Professionals get rich because they have positioned themselves (or, most often, have been positioned by family and friends) in the most lucrative situation in our economic and financial systems.

                Claims of personal virtue (e.g., ‘hard work’) and morality are completely beside the point when it comes to being wealthy. As Adam Smith noted:

                This disposition to admire, and almost to worship, the rich and the powerful, and to despise, or, at least, to neglect persons of poor and mean condition, though necessary both to establish and to maintain the distinction of ranks and the order of society, is, at the same time, the great and most universal cause of the corruption of our moral sentiments. That wealth and greatness are often regarded with the respect and admiration which are due only to wisdom and virtue; and that the contempt, of which vice and folly are the only proper objects, is often most unjustly bestowed upon poverty and weakness, has been the complaint of moralists in all ages.

                 

    • Murray Olsen 10.2

      It’s plain enough for me. I also don’t see how paying dividends to a few who may or not be whatever nationality will make up for the increased power bills that will result and the lack of spending on infrastructure that the private sector loves so much.

  11. captain hook 11

    what the fuck does that load of codswallop mean?

  12. infused 12

    oh u mad.

  13. Kotahi Tane Huna 13

    Of course, if the next government wee really sly, they could not announce their intentions, then simply point to some random alarming climate indicator and say that, regretfully, repossession of our property was in the National Interest, and that all New Zealand residents required to relinquish shares would get a certificate of good citizenship for doing so. Something suitably insulting, at any rate.

    Or they could let Hone force it on them the way John Key pretended Charter schools were John “for sale” Banks’ idea.

  14. xtasy 14

    The end of democracy and fair politics:

    “Hey bud, heres some dosh for ya! Thanks for voting for me and my policies.”

    That is more or less what Key and National are saying and doing.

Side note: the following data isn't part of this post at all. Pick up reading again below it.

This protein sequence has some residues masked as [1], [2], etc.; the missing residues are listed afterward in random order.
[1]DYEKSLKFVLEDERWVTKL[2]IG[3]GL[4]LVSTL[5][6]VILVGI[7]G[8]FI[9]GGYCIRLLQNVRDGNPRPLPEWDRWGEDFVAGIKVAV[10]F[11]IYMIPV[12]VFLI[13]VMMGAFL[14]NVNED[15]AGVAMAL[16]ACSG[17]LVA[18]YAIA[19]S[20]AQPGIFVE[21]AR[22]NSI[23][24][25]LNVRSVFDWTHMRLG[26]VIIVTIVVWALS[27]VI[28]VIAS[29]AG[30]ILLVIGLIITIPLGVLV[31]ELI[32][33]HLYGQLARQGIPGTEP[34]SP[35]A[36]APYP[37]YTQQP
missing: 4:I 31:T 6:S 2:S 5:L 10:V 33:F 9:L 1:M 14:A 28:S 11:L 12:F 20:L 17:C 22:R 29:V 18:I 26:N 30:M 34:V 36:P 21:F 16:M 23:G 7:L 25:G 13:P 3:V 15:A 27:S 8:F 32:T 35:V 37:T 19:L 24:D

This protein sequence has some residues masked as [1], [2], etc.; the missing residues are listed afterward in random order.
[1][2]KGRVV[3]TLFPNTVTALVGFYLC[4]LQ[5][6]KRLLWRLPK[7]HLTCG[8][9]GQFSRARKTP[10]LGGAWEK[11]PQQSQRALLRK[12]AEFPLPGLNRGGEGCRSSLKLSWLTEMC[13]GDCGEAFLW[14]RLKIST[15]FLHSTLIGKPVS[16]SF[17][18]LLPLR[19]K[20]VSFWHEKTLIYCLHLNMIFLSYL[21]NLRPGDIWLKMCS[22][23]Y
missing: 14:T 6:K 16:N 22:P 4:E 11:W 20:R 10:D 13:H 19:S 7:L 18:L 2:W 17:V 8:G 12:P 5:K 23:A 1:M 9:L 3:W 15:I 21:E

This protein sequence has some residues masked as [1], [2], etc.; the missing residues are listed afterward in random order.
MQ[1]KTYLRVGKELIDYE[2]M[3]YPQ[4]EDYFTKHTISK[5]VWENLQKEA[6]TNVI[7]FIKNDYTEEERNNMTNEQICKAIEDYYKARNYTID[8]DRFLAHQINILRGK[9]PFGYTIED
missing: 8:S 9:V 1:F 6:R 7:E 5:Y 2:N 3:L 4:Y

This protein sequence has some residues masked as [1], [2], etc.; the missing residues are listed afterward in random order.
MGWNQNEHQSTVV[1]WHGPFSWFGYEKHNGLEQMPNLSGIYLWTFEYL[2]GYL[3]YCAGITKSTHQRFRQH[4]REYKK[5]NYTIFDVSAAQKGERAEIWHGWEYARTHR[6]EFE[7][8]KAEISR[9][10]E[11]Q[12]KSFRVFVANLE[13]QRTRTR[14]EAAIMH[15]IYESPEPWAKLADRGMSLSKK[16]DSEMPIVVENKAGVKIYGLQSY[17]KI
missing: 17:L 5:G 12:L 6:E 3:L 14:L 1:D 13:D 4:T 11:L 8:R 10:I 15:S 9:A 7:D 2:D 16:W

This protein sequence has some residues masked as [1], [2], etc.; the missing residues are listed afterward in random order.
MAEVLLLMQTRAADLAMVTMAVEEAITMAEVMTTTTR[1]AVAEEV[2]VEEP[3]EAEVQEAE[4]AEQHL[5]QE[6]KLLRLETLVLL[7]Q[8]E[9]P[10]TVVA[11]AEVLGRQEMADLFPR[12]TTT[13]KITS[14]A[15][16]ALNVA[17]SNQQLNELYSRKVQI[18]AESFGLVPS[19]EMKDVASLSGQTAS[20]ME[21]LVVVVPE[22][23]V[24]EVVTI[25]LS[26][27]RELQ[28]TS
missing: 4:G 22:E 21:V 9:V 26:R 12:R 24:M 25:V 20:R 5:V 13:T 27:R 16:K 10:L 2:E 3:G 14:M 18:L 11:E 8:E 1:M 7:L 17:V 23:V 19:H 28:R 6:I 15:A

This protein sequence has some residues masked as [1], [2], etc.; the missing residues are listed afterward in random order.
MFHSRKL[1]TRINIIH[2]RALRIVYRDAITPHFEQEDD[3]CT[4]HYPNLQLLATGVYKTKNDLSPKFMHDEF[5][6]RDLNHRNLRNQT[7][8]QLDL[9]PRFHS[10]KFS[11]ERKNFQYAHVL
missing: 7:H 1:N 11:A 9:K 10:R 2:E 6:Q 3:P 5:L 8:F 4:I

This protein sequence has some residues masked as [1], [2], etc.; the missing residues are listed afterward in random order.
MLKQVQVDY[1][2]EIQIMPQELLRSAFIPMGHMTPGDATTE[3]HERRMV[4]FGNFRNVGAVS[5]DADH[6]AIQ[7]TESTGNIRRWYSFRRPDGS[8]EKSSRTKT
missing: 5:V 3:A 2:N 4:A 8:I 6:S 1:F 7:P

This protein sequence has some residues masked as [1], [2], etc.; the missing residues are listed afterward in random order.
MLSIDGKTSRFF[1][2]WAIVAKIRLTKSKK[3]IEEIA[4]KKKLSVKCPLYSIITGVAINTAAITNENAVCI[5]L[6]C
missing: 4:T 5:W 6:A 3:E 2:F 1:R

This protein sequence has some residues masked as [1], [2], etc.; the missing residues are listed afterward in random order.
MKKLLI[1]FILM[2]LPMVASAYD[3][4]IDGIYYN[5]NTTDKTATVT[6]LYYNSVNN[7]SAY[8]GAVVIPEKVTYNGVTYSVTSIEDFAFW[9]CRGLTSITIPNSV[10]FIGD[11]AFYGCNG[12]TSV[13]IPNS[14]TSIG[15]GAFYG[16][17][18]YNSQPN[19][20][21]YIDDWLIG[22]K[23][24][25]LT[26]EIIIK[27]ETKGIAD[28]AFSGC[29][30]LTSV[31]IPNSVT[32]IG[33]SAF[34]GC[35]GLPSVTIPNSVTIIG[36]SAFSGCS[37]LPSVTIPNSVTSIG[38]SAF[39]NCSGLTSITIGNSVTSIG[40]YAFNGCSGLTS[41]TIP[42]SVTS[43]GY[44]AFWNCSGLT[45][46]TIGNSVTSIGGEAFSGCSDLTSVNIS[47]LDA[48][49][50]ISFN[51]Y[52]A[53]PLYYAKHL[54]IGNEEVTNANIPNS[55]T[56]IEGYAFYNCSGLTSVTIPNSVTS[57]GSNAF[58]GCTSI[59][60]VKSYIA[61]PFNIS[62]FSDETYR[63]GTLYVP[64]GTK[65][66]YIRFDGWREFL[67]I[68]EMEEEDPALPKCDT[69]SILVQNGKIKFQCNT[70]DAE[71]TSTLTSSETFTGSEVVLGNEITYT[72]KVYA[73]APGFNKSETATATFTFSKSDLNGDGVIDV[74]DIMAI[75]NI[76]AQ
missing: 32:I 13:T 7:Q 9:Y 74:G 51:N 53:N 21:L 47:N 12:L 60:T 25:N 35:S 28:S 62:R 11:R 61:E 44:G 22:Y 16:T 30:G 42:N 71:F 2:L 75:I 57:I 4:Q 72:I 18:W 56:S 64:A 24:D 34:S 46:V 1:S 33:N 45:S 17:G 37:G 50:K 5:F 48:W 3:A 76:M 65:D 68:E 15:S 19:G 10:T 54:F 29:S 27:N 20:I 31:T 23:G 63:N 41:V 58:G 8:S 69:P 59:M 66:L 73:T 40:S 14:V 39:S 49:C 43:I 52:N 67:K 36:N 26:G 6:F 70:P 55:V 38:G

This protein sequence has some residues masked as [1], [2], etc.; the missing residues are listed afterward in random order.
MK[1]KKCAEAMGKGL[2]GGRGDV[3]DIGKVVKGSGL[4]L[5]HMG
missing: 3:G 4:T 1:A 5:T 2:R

These share sales will again benefit the clientele of National and ACT, who are generally the better earning and more wealthy NZers, now able to get not only the benefit of tax cuts (that favoured them) a couple of years back, they also get a nice top up for buying the energy company and Air NZ shares to be offered.

    The cynical part of it is: All Kiwi tax payers will subsidise the sale, not only by the hundreds of millions to banks and consultants involved, but also the shares purchased by NZers. The theft of the government by selling about half of the companies that all NZers have owned, and the on-sale of the loot is so being rewarded at the expense of all tax payers.

    It stinks to heaven what Key and National are up to. Yet “roll over New Zealanders” allow all this to happen. I cannot believe what is going on here!

    • UpandComer 14.1

      NZ”s don’t own the power companies.

      The govt does.

      You have to trust that the govt will spend the revenue on something decent. Do you actually trust Labour to do that? I bet if you were reasonably informed on their spending you might think otherwise.

      This isn’t ‘theft’ at all.

      At least here people will be buying with their own money. When Labour are handing out dosh to beneficiaries, middle class wheeler dealers (thru student allowances and WFF) and their friends (appointing political friends in the public service) they are using your and my money.

      Cheers.

      • xtasy 14.1.1

        The government is only caretaker of the people of NZ, who vote them in. Sadly this lot got in only through the support of a somewhat double standard type, self serving, right wing extremist nutter like John Banks, who goes around preaching morals about gambling, alcohol and so forth, yet supports a government actually favouring a casino operator to make a deal for a new convention centre with.